How to Improve Your Fitness with Suffering & Grit

And not drown wearing a neoprene death-suit in your first Chicago triathlon

Before the Swim

I know the voice that comes to talk to me when death is near.

“WAVE 39, YOUR NEXT! ARE YOU READYYYY?” the speakers roared.

I walk forward, the tension growing.

Had I trained enough? Am I going to survive this? No one would know if I was dying out here. No one is watching to make sure I make it. I am all alone out here.

My muscles tense.

I try to stop the thought:

There will be no dying here, just swim, Trevor.

Just swim and relax, this will be fun.

But it’s too late. My mind flashes to the spin cycle of salt water and pressure of 10-foot waves pummeling me and being stuck in the rip tide in Costa Rica; how I ended up a mile down the coast from where I started with my friend Cheyenne; how I got smashed in half by the monsters rumbling out deep. I had crawled back to see her crying looking out into the ocean.

The voice that comes to talk to me when death is near, is actually quiet, calm.

Life is short and precious, I knew that much.

I take a deep breath, and then another.

And then another.

Waiting for the race to start is like waiting for the 300-foot rollercoaster drop to happen at Cedar Point.

“WAVE 39! Please enter the water!”

My wave, the 35–40-year-old Chicago Triathlon all-male group moved into the water like floating specters. I step down the metal stairs into the green-blue liquid, the sun’s reflection partly blinding me.

I can do this.

Then I remembered Rob’s words at dinner time:

“How much did you train? Oh. Wow. You won’t make it in under two hours.”

I slide into the water. It’s cold. I open the neck on my wetsuit to allow some of the water in. I need to pee but forget. The nerves make you forget. Luckily, the sun was hot, bright, and the air muggy.

I make for the back of the group. Our take off time was 8:45 a.m. — two minutes and counting.

Grown men idled in the water, nervous, their arms fluttering, their heads covered with red caps and guppy-looking goggles. I go through my pool training sessions and strategy in my head:

Ten strokes on my back, eight on my stomach and five in freestyle. Just do this over and over.

Near the back of the swimmer pile, that is where the real fear and terror collects and festers. I reside in it now. The bad swimmers all congregate there, near the wall, their hopes and fears and lives simmering together like a pot of stew.

I wonder if they wonder if they didn’t train enough, just like me.

“Hey, you guys are back here because you aren’t good swimmers too right?” I said, mustering a laugh.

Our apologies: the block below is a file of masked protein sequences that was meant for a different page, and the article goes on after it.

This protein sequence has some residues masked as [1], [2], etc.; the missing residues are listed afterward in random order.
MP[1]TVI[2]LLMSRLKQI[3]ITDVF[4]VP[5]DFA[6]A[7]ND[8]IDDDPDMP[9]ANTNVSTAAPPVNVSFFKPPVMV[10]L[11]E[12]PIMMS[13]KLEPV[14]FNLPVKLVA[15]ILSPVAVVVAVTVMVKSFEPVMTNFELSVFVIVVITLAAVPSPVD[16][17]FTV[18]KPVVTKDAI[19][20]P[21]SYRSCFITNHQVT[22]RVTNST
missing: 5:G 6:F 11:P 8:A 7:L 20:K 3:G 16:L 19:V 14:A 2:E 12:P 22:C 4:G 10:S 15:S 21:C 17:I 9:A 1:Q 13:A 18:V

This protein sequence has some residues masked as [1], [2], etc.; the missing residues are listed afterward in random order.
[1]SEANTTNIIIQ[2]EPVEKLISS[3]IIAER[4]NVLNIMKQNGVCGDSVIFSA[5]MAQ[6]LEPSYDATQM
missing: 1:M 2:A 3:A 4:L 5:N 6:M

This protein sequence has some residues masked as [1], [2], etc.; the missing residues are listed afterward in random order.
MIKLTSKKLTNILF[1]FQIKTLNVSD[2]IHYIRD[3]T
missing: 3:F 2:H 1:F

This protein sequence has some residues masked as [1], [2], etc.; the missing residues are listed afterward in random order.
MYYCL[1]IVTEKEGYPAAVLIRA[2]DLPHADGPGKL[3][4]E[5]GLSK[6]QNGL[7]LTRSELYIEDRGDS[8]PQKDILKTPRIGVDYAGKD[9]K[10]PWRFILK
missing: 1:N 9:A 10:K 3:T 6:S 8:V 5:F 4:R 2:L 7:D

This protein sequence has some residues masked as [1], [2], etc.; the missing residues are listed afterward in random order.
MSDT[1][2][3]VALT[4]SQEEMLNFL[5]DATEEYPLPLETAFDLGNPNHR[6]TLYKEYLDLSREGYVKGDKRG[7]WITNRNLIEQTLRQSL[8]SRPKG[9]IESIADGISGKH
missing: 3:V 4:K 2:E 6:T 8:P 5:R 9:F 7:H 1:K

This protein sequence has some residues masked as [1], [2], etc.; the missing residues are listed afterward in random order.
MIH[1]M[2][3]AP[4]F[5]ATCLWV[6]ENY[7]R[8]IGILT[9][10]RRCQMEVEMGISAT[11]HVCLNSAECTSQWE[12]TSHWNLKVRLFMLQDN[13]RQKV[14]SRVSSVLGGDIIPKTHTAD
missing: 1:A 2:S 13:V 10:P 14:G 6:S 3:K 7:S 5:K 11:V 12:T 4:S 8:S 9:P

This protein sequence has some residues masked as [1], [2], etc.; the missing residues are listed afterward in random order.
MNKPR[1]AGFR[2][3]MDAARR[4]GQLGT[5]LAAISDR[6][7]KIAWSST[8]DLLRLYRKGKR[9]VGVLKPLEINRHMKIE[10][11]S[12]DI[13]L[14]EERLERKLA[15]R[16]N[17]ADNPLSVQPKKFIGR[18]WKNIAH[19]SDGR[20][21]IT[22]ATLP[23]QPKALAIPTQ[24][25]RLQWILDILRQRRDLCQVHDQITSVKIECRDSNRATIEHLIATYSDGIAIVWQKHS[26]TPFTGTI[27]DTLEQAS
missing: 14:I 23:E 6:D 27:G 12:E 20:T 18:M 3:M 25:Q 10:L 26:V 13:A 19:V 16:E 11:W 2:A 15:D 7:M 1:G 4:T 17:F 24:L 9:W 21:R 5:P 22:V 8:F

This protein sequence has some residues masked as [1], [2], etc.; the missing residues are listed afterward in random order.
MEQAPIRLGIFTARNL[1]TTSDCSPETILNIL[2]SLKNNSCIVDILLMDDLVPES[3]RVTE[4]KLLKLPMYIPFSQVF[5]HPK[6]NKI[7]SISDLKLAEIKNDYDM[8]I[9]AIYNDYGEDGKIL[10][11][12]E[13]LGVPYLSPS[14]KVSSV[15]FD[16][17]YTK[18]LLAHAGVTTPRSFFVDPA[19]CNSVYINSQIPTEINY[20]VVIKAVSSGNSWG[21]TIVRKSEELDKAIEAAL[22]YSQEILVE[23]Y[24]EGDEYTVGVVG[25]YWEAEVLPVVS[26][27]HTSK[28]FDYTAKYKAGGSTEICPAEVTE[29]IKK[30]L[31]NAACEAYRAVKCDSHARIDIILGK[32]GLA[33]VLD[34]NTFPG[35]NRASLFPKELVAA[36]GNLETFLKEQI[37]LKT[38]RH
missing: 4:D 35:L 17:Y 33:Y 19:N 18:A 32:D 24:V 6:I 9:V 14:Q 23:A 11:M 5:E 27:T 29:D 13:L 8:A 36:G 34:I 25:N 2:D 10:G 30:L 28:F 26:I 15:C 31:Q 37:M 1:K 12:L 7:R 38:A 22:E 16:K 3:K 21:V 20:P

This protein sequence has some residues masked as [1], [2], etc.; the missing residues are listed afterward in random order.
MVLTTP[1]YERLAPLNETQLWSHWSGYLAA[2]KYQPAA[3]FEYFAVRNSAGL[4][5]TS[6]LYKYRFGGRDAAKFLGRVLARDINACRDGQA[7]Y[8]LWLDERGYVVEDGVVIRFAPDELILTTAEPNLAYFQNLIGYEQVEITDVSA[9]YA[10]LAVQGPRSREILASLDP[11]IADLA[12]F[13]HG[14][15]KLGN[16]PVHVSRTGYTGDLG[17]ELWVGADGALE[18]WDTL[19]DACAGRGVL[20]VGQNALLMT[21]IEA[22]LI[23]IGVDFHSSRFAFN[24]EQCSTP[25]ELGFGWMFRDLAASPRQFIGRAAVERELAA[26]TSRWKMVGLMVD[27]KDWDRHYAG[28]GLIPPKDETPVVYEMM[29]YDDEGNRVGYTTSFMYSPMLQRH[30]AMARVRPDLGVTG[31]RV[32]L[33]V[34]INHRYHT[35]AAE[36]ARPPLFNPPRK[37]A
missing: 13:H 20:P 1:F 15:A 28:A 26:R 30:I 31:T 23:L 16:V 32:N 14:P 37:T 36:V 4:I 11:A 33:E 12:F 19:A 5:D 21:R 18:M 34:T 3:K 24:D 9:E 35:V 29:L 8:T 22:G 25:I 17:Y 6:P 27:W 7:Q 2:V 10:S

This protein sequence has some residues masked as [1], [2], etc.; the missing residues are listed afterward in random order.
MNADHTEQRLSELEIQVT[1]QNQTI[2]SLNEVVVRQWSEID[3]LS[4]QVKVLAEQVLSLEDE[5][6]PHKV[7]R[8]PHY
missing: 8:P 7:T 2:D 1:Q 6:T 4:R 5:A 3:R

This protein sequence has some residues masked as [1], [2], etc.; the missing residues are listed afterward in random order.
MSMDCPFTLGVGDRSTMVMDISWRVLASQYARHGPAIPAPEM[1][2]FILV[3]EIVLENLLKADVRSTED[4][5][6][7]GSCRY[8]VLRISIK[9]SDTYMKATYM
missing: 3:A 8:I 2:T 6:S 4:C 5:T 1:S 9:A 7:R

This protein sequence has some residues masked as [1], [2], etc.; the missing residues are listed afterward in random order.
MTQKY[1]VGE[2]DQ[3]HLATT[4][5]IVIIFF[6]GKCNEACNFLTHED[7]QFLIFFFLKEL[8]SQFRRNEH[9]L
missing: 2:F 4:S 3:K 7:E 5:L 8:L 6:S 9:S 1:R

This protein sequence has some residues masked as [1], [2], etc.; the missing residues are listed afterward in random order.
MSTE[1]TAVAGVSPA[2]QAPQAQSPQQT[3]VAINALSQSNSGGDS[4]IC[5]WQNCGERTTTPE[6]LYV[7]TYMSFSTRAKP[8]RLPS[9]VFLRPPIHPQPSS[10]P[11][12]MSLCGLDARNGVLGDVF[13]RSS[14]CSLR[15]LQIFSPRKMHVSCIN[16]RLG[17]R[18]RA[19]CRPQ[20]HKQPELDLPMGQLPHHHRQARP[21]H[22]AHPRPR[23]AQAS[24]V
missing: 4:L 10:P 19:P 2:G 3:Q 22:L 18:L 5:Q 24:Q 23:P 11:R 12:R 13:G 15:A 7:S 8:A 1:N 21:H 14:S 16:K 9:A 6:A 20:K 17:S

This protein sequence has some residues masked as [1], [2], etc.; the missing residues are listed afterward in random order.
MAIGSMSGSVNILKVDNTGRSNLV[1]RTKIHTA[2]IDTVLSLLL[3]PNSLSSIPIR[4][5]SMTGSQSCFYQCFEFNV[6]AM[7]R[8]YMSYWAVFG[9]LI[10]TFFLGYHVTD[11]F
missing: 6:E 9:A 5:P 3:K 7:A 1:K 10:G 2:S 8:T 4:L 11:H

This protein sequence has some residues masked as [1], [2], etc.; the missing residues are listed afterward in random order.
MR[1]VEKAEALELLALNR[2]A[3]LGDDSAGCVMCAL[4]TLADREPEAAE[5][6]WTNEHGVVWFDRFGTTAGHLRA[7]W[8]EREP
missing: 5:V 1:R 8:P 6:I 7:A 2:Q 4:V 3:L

A stranger next to me smiled nervously, “You bet your ass. I’m not getting mauled up there.”

There were probably 100 red-capped men swimming in place, waiting for the horn to go.

Would I beat the man that helped me fill my bike tires at the transition area?

Would I beat the two-hour mark?

It motivated me that someone told me I couldn’t finish this in under two hours.

I was Goddamn pro athlete, for Christ’s sake, how hard could this be?

Suddenly, the horn sounds and the red mob starts moving like forward like a landslide.

Shit. Here we go.

The whitewater is churning, and I decide to start. I sink my head into the water and spring into my breaststroke as the line of heads bob forward, arms and legs kicking and paddling ahead of me. I feel tight. I had put in four training sessions of long swims, but this was my first real long one in the open water. The only thing that felt different was there is no bottom in sight. That and the hundreds of nervous men scrambling and fighting over one another in front of me.

In the pool, at least you can always see and touch the bottom, but not here.

The only bottom here is when you drown.

And I wasn’t a triathlete. I didn’t want to be one, either. I did this for my friend Charlie, Megan, and Cheryl, to face my fears, and do something that pushed me to grow.

To see if I could beat the battle of my mind and body.

Do you think you’ll make it?

This question hits my confidence like a dart hitting a balloon.

The crowd thins as the fast swimmers speed forward, like sharks, their red-capped fins making a wake down the middle of Lake Michigan. A minute goes by before I see my chance. A path opens.

It is time.

I put my face down into the darkness and start swimming.

I will finish this race in less than two hours, I said to myself before the race began. I made that pact with myself. It’s how I grow. I make my word law.